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Talking to your Preteen About Drugs

QUESTION: I want to educate my middle school children about avoiding drugs. Is it too early?

ANSWER: It is never too early for drug prevention. Even primary grade children benefit from learning to keep their bodies healthy. Teaching respect for our bodies at an early age is a protection against later drug abuse. Public school polls reported that two-thirds of fourth graders wished their parents would talk more to them about drugs!

Generally, when children leave primary grades, they enter a larger, less protected school environment. Preteens are gradually growing more independent, a process which continues through adolescence. Toward the end of this period, children begin to make conscious decisions about their lives. This is a critical time to develop the ability to make healthy and informed decisions about their future.

Children are very vulnerable at this age. Those with low self-esteem, problems at home and low academic performance in school are most likely to begin early experimentation with drugs. They can become easy prey to the lure of selling or using drugs. Early experimentation, before the age of 15, is correlated with later drug addiction.

At this age of development, kids are fascinated with how things work. They want to know how their bodies operate. They are curious about what happens to their bodies when drugs are ingested. Give them the facts about drug use. Explain how anything taken to excess -- even aspirin -- can be dangerous.

Talk to your preteens about the ways that drugs and alcohol are promoted in the media. Use opportunities that arise, such as song lyrics, television shows or advertising that suggests drugs, tobacco and alcohol are glamorous. For example, the generalized use of alcohol in many television dramas (Chicago Hope, Ally McBeal and others) portray professionals drinking routinely as a ritualized ending to a workday.

Point these subliminal messages out to them and separate myth from reality. Emphasize decision making, legality and alternative ways to relax and unwind. Look at your own styles of coping and be willing to talk about these, too! If you have a beer or two every evening, be willing to examine the issue. Are there other ways to unwind?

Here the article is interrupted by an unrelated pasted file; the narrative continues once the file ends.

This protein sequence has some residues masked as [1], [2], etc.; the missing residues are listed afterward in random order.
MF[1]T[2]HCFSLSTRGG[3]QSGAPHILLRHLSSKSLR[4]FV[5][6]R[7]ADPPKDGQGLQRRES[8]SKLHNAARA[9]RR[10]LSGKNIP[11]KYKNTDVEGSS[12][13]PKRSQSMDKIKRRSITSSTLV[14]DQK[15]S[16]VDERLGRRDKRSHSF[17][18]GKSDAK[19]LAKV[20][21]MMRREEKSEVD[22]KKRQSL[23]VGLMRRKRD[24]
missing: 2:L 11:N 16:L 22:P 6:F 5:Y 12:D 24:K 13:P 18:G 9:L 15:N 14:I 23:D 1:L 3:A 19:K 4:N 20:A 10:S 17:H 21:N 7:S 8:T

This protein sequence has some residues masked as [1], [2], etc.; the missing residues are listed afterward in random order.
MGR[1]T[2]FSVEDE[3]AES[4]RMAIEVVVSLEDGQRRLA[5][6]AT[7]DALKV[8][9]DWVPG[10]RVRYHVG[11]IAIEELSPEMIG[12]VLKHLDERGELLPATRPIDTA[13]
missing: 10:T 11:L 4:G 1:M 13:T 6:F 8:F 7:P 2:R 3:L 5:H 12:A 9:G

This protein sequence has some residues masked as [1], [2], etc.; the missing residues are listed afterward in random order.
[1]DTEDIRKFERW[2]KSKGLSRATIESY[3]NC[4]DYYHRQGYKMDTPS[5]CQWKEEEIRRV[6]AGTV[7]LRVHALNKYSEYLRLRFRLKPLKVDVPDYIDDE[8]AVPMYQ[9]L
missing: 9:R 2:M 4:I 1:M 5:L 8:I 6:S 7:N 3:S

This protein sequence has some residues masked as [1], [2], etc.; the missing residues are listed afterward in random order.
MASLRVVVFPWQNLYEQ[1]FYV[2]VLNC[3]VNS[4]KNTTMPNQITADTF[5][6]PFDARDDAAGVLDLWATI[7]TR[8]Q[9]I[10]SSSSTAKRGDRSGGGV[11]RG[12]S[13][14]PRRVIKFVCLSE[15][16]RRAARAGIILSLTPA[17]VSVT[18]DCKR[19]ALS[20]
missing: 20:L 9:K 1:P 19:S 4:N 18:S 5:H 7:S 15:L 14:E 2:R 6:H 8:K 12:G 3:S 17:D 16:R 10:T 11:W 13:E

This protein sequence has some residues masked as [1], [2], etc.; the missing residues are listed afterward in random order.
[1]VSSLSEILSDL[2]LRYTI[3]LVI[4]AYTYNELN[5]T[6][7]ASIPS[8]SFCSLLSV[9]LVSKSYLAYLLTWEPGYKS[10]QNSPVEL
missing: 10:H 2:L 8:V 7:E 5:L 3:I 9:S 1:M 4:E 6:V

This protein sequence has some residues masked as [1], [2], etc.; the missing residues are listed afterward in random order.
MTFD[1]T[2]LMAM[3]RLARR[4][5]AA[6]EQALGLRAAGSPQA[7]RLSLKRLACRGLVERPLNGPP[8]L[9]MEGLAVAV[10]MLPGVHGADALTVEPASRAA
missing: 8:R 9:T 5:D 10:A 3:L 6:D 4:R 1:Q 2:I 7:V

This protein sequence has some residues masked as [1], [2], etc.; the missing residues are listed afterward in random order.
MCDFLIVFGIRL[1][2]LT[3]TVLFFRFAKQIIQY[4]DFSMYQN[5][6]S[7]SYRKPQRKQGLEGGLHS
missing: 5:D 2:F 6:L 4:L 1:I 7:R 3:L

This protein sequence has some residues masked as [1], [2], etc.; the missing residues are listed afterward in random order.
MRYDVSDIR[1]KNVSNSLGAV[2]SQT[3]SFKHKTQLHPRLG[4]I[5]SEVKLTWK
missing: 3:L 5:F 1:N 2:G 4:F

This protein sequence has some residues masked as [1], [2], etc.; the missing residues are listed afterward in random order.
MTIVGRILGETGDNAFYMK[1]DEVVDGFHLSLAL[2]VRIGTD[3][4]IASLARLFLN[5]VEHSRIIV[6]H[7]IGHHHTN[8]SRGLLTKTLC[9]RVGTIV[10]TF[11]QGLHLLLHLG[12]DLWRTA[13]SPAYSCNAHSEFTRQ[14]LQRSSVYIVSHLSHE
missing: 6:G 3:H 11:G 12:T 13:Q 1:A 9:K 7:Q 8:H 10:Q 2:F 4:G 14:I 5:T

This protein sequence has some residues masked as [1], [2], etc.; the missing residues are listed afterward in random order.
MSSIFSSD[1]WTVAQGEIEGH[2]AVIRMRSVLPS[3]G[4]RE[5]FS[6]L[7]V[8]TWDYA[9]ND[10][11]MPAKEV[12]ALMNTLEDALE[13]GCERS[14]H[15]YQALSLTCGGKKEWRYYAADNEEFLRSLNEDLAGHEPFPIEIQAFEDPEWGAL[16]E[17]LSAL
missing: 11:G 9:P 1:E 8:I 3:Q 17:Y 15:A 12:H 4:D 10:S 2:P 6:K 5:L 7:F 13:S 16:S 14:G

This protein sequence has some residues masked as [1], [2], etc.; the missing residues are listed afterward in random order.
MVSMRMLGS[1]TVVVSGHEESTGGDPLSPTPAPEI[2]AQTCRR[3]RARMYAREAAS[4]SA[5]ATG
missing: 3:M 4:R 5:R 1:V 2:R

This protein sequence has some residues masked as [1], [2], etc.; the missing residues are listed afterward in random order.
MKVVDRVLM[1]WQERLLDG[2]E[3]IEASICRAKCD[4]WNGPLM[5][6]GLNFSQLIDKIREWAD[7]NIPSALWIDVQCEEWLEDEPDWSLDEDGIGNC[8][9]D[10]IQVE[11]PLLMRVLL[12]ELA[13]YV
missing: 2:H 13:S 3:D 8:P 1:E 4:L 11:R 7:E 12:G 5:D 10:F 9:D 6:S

Point out that alcohol and tobacco use are illegal for children to protect their developing bodies. Use of alcohol and tobacco will be a choice reserved for when they become adults.

Making a difference

The number one reason children give for not taking drugs is that a caring adult will object! Children who have positive and strong connections with a caretaker (parent, grandparent, aunt, uncle or mentor) do not want to jeopardize that relationship.

Given a strong relationship with your child, the following points will help protect your child from drug abuse:

  1. Help your child deal with peer pressure: Be willing to listen and talk about their needs to belong and fit in. Help them rehearse strategies for saying "no" or walking away from others at school who may be pressuring them to experiment with drugs, alcohol or tobacco.

  2. Help your child build positive social relationships: Friendships are very important to children at this age. Stay connected to their social lives. Know their friends. If your child's friends use drugs, it is highly likely that your child will use, too. Be aware of unsupervised situations. Help your child resist friendships that are not in his or her best interest and develop activities and friendships that are.